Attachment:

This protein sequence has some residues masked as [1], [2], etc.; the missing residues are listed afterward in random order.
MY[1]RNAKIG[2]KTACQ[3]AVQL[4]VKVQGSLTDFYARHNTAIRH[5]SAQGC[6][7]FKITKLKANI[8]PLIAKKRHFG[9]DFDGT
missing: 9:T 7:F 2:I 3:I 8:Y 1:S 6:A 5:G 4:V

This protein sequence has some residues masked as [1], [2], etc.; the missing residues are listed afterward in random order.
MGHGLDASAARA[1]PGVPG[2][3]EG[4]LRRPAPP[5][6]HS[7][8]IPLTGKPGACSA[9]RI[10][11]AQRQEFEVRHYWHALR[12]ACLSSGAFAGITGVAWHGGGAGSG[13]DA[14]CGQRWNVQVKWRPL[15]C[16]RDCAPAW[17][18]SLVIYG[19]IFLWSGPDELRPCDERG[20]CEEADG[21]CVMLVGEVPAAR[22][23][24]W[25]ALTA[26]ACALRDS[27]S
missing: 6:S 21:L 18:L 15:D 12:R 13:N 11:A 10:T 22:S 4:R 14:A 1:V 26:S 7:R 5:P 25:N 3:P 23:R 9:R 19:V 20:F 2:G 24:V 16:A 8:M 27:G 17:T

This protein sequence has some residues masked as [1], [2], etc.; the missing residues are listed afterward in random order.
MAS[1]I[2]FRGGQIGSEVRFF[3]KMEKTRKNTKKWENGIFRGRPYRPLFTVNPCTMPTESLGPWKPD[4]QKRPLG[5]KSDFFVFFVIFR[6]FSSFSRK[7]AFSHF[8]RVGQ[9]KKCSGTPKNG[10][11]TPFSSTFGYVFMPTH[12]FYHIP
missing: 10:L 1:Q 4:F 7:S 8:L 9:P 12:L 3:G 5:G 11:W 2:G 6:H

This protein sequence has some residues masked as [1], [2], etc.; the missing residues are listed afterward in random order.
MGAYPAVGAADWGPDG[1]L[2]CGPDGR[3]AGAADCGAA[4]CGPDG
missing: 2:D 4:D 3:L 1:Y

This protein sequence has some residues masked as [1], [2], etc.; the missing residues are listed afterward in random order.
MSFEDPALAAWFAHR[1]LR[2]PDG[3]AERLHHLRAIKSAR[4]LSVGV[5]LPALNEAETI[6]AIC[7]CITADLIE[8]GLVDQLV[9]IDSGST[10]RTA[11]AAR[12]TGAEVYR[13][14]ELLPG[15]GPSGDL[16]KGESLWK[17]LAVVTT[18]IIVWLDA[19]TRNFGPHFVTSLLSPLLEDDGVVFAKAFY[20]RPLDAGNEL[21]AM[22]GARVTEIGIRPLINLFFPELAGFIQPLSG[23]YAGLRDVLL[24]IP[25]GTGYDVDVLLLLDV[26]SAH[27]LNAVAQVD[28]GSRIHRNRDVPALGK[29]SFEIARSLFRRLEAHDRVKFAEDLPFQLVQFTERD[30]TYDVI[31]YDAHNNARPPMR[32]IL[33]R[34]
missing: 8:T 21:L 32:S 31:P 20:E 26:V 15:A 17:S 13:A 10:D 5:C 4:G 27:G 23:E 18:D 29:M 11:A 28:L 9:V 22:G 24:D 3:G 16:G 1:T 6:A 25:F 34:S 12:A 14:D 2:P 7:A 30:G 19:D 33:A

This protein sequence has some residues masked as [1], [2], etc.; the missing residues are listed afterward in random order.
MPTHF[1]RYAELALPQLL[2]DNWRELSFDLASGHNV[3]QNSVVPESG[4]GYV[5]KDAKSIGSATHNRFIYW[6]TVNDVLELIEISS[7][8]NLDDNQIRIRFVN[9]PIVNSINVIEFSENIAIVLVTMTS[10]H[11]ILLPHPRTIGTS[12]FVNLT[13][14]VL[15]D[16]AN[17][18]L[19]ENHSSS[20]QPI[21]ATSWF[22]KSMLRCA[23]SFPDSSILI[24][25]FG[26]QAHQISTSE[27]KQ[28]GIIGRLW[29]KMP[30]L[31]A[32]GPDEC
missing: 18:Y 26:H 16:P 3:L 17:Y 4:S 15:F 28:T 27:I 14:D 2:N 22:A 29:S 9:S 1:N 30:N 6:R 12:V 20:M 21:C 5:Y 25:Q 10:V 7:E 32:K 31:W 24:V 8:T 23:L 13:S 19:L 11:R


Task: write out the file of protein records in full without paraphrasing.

This protein sequence has some residues masked as [1], [2], etc.; the missing residues are listed afterward in random order.
MY[1]RNAKIG[2]KTACQ[3]AVQL[4]VKVQGSLTDFYARHNTAIRH[5]SAQGC[6][7]FKITKLKANI[8]PLIAKKRHFG[9]DFDGT
missing: 9:T 7:F 2:I 3:I 8:Y 1:S 6:A 5:G 4:V

This protein sequence has some residues masked as [1], [2], etc.; the missing residues are listed afterward in random order.
MGHGLDASAARA[1]PGVPG[2][3]EG[4]LRRPAPP[5][6]HS[7][8]IPLTGKPGACSA[9]RI[10][11]AQRQEFEVRHYWHALR[12]ACLSSGAFAGITGVAWHGGGAGSG[13]DA[14]CGQRWNVQVKWRPL[15]C[16]RDCAPAW[17][18]SLVIYG[19]IFLWSGPDELRPCDERG[20]CEEADG[21]CVMLVGEVPAAR[22][23][24]W[25]ALTA[26]ACALRDS[27]S
missing: 6:S 21:L 18:L 15:D 12:R 13:N 11:A 10:T 22:S 4:R 14:A 1:V 26:S 7:R 5:P 25:N 3:P 23:R 9:R 19:V 20:F 2:G 24:V 16:A 8:M 27:G 17:T

This protein sequence has some residues masked as [1], [2], etc.; the missing residues are listed afterward in random order.
MAS[1]I[2]FRGGQIGSEVRFF[3]KMEKTRKNTKKWENGIFRGRPYRPLFTVNPCTMPTESLGPWKPD[4]QKRPLG[5]KSDFFVFFVIFR[6]FSSFSRK[7]AFSHF[8]RVGQ[9]KKCSGTPKNG[10][11]TPFSSTFGYVFMPTH[12]FYHIP
missing: 10:L 1:Q 4:F 7:S 8:L 9:P 12:L 3:G 5:G 11:W 2:G 6:H

This protein sequence has some residues masked as [1], [2], etc.; the missing residues are listed afterward in random order.
MGAYPAVGAADWGPDG[1]L[2]CGPDGR[3]AGAADCGAA[4]CGPDG
missing: 2:D 4:D 3:L 1:Y

This protein sequence has some residues masked as [1], [2], etc.; the missing residues are listed afterward in random order.
MSFEDPALAAWFAHR[1]LR[2]PDG[3]AERLHHLRAIKSAR[4]LSVGV[5]LPALNEAETI[6]AIC[7]CITADLIE[8]GLVDQLV[9]IDSGST[10]RTA[11]AAR[12]TGAEVYR[13][14]ELLPG[15]GPSGDL[16]KGESLWK[17]LAVVTT[18]IIVWLDA[19]TRNFGPHFVTSLLSPLLEDDGVVFAKAFY[20]RPLDAGNEL[21]AM[22]GARVTEIGIRPLINLFFPELAGFIQPLSG[23]YAGLRDVLL[24]IP[25]GTGYDVDVLLLLDV[26]SAH[27]LNAVAQVD[28]GSRIHRNRDVPALGK[29]SFEIARSLFRRLEAHDRVKFAEDLPFQLVQFTERD[30]TYDVI[31]YDAHNNARPPMR[32]IL[33]R[34]
missing: 8:T 21:L 32:S 31:P 20:E 26:V 15:A 17:S 13:A 10:D 5:C 4:G 27:G 23:E 18:D 29:M 11:A 28:L 9:V 22:G 24:D 3:G 16:G 1:T 6:A 25:F 34:S 12:A 14:D 2:P 7:A 30:G 19:D 33:A

This protein sequence has some residues masked as [1], [2], etc.; the missing residues are listed afterward in random order.
MPTHF[1]RYAELALPQLL[2]DNWRELSFDLASGHNV[3]QNSVVPESG[4]GYV[5]KDAKSIGSATHNRFIYW[6]TVNDVLELIEISS[7][8]NLDDNQIRIRFVN[9]PIVNSINVIEFSENIAIVLVTMTS[10]H[11]ILLPHPRTIGTS[12]FVNLT[13][14]VL[15]D[16]AN[17][18]L[19]ENHSSS[20]QPI[21]ATSWF[22]KSMLRCA[23]SFPDSSILI[24][25]FG[26]QAHQISTSE[27]KQ[28]GIIGRLW[29]KMP[30]L[31]A[32]GPDEC
missing: 18:Y 26:H 16:P 3:L 17:Y 4:S 15:F 28:T 27:I 14:D 2:N 22:A 29:S 9:S 1:N 30:N 6:R 12:V 20:M 21:C 5:Y 25:Q 10:V 7:E 32:K 31:W 24:V 8:T 23:L 13:S 19:L 11:R